One Cloud Too Far

One Cloud Too Far
30 Oct 12

Sometimes buzzwords are the worst part of writing about technology, no matter which company or which discipline of technology you are focusing on. Eventually even the silliest of buzzwords trickle down to even the most respectable and reliable companies and products. After a while it becomes standard and not even questioned any more. Such is the case with “cloud”.

While it is by no means a new thing and we have been quite force-fed the term by everyone and their uncle, it is still hard to define. Many would state that we are undeniably living in the cloud computing era, although I am not one of them. Personally I find the term to be grossly overused and underexplained. What one person or company means by “cloud” can be completely different from how another person or company defines the mysterious beast.

What is “the cloud? A question best asked in the voice of Morpheus, famous character in the Matrix movies. Just like The Matrix, cloud computing is all around us and very few are aware of it or what it means.

In actuality, “the cloud” is just a bunch of servers hidden away somewhere upon which you store your digital stuff and hopefully you will be able to access when you so need or please. The service I think almost anyone knows of is Dropbox, which is definitely a cloud service, although I don’t think many people could necessarily call it that. Hardly even Dropbox themselves.

Looking at cloud computing as only the glue between computers and mobile devices in order to keep files with you at all times, really misses the mark. Beyond just shuffling files around between units, it’s the ability to make any individual terminal irrelevant as the same information will be accessible on all the different machines you use. Drop one in a lake and you still have everything. Think about it even further and you see that your data, whatever it might be, is accessible anywhere, at any time, regardless of what you use to tap into it. Total digital freedom! Theoretically, that is.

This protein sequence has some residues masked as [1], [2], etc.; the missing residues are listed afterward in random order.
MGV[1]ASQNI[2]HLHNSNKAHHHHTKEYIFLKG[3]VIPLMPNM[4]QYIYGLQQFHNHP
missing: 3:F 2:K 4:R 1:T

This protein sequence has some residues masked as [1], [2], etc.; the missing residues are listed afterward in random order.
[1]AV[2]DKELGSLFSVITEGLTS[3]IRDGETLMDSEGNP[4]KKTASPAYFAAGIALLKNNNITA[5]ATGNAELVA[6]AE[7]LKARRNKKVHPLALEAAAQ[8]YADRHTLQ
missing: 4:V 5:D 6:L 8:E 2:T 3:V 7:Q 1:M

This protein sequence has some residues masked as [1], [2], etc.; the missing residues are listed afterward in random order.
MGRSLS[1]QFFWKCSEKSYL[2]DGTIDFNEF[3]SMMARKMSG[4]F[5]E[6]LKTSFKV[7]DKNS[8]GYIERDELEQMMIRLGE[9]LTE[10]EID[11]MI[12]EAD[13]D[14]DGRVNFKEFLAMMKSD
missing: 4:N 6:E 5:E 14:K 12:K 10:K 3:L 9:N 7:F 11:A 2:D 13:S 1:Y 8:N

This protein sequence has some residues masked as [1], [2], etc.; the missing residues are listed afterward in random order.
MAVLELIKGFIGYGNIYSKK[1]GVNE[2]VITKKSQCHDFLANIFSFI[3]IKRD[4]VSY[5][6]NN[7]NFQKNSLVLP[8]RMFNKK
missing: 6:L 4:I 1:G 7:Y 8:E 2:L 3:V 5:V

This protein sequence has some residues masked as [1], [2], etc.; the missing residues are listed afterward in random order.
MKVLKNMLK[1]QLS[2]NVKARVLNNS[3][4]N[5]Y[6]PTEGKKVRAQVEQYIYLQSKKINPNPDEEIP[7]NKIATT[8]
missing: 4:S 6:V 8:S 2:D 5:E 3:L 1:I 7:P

Instead, we get people shouting “cloud” in our face and not explaining anything beyond that and that it’s good for us.

Out on the street very few people know what the term “cloud” or “cloud computing” means, and many have no idea how it is or isn’t related to actual clouds in the sky. A good sign that “cloud” is extremely poorly communicated from those who make it. It’s great that the traditional tech jargon is broken down into more manageable terms and explanations, but running around and chanting “cloud, cloud, cloud” as the universal answer to all the challenges of modern computing does nobody any favors.

Cloud computing, a bunch of great ideas, services and products, poorly explained and hidden behind a veil of buzzwords.


Robert Falck

Robert is a freelance tech writer from Sweden. You can follow his posts here on the British Tech Network, listen to him yap away on the British Tech iOS Show and read even more of his stuff on his site or you can even follow him on twitter @streakmachine.


Robert Falck


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